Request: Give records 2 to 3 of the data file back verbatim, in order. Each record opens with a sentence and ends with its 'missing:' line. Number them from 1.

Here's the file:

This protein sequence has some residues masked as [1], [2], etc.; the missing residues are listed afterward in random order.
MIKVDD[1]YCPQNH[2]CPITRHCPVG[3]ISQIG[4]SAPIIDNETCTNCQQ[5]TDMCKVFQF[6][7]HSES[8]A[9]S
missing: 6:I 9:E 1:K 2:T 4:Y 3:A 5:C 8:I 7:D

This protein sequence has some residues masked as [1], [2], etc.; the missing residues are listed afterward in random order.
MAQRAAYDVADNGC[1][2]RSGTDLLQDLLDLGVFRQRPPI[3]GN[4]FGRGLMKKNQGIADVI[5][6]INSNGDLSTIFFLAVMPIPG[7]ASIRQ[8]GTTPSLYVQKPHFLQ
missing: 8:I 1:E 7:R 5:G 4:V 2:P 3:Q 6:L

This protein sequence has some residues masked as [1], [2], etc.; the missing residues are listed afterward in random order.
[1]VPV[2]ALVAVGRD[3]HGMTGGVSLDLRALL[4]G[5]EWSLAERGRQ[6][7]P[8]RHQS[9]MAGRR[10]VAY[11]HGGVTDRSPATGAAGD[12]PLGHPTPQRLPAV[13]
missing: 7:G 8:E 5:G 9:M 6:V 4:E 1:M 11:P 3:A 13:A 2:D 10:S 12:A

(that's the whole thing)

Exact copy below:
This protein sequence has some residues masked as [1], [2], etc.; the missing residues are listed afterward in random order.
MAQRAAYDVADNGC[1][2]RSGTDLLQDLLDLGVFRQRPPI[3]GN[4]FGRGLMKKNQGIADVI[5][6]INSNGDLSTIFFLAVMPIPG[7]ASIRQ[8]GTTPSLYVQKPHFLQ
missing: 8:I 1:E 7:R 5:G 4:V 2:P 3:Q 6:L

This protein sequence has some residues masked as [1], [2], etc.; the missing residues are listed afterward in random order.
[1]VPV[2]ALVAVGRD[3]HGMTGGVSLDLRALL[4]G[5]EWSLAERGRQ[6][7]P[8]RHQS[9]MAGRR[10]VAY[11]HGGVTDRSPATGAAGD[12]PLGHPTPQRLPAV[13]
missing: 7:G 8:E 5:G 9:M 6:V 4:E 1:M 11:P 3:A 13:A 2:D 10:S 12:A